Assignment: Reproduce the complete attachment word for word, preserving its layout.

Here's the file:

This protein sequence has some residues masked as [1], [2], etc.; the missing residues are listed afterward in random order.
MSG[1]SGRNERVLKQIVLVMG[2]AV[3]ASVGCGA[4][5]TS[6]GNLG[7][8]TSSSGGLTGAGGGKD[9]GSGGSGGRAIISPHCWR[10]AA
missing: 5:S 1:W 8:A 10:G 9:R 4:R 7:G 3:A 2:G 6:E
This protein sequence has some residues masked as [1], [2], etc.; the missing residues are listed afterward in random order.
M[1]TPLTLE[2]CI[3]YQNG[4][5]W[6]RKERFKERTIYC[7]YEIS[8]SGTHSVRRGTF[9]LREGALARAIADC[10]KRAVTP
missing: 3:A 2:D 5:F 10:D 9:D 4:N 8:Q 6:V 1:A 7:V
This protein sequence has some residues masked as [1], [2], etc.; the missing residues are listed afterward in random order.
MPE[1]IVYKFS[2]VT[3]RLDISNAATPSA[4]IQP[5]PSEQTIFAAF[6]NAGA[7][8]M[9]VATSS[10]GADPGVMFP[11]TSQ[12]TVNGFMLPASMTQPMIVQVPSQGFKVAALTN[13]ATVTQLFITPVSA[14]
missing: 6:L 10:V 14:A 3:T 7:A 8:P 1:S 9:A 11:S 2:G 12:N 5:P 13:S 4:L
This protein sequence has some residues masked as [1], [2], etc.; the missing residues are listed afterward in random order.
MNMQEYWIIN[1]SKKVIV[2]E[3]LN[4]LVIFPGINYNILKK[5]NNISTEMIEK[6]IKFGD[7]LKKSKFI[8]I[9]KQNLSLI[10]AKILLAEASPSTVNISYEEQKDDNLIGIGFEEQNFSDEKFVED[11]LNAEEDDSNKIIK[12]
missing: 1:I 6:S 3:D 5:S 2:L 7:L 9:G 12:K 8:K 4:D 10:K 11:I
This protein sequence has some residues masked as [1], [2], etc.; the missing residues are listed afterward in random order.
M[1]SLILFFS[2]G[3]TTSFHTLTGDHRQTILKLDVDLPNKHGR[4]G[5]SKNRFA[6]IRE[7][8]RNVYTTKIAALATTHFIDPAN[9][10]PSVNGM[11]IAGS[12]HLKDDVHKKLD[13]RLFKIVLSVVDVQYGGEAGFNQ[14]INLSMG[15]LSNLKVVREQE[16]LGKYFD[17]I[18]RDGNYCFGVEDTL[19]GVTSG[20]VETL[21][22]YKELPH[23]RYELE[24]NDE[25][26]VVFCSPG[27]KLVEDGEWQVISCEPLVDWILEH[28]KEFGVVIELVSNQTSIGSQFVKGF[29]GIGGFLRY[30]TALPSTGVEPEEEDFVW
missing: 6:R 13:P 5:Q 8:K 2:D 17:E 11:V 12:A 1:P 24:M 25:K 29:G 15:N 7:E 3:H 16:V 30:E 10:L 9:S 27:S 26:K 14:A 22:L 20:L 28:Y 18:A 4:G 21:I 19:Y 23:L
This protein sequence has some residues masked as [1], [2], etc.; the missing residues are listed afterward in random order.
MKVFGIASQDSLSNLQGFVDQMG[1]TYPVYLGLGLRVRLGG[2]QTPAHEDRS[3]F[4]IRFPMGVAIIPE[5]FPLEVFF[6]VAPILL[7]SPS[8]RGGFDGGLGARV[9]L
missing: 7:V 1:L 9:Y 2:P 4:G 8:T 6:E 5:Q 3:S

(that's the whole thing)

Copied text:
This protein sequence has some residues masked as [1], [2], etc.; the missing residues are listed afterward in random order.
MSG[1]SGRNERVLKQIVLVMG[2]AV[3]ASVGCGA[4][5]TS[6]GNLG[7][8]TSSSGGLTGAGGGKD[9]GSGGSGGRAIISPHCWR[10]AA
missing: 5:S 1:W 8:A 10:G 9:R 4:R 7:G 3:A 2:G 6:E
This protein sequence has some residues masked as [1], [2], etc.; the missing residues are listed afterward in random order.
M[1]TPLTLE[2]CI[3]YQNG[4][5]W[6]RKERFKERTIYC[7]YEIS[8]SGTHSVRRGTF[9]LREGALARAIADC[10]KRAVTP
missing: 3:A 2:D 5:F 10:D 9:D 4:N 8:Q 6:V 1:A 7:V
This protein sequence has some residues masked as [1], [2], etc.; the missing residues are listed afterward in random order.
MPE[1]IVYKFS[2]VT[3]RLDISNAATPSA[4]IQP[5]PSEQTIFAAF[6]NAGA[7][8]M[9]VATSS[10]GADPGVMFP[11]TSQ[12]TVNGFMLPASMTQPMIVQVPSQGFKVAALTN[13]ATVTQLFITPVSA[14]
missing: 6:L 10:V 14:A 3:T 7:A 8:P 1:S 9:A 11:S 2:G 12:N 5:P 13:S 4:L
This protein sequence has some residues masked as [1], [2], etc.; the missing residues are listed afterward in random order.
MNMQEYWIIN[1]SKKVIV[2]E[3]LN[4]LVIFPGINYNILKK[5]NNISTEMIEK[6]IKFGD[7]LKKSKFI[8]I[9]KQNLSLI[10]AKILLAEASPSTVNISYEEQKDDNLIGIGFEEQNFSDEKFVED[11]LNAEEDDSNKIIK[12]
missing: 1:I 6:S 3:D 5:S 2:L 7:L 9:G 12:K 8:K 4:D 10:K 11:I
This protein sequence has some residues masked as [1], [2], etc.; the missing residues are listed afterward in random order.
M[1]SLILFFS[2]G[3]TTSFHTLTGDHRQTILKLDVDLPNKHGR[4]G[5]SKNRFA[6]IRE[7][8]RNVYTTKIAALATTHFIDPAN[9][10]PSVNGM[11]IAGS[12]HLKDDVHKKLD[13]RLFKIVLSVVDVQYGGEAGFNQ[14]INLSMG[15]LSNLKVVREQE[16]LGKYFD[17]I[18]RDGNYCFGVEDTL[19]GVTSG[20]VETL[21][22]YKELPH[23]RYELE[24]NDE[25][26]VVFCSPG[27]KLVEDGEWQVISCEPLVDWILEH[28]KEFGVVIELVSNQTSIGSQFVKGF[29]GIGGFLRY[30]TALPSTGVEPEEEDFVW
missing: 6:R 13:P 5:Q 8:K 2:D 17:E 11:V 12:A 1:P 24:M 25:K 29:G 15:N 7:E 3:H 16:V 30:E 10:L 9:S 27:S 26:K 14:A 22:L 20:L 28:Y 18:A 4:G 21:I 19:Y 23:L
This protein sequence has some residues masked as [1], [2], etc.; the missing residues are listed afterward in random order.
MKVFGIASQDSLSNLQGFVDQMG[1]TYPVYLGLGLRVRLGG[2]QTPAHEDRS[3]F[4]IRFPMGVAIIPE[5]FPLEVFF[6]VAPILL[7]SPS[8]RGGFDGGLGARV[9]L
missing: 7:V 1:L 9:Y 2:P 4:G 8:T 6:E 5:Q 3:S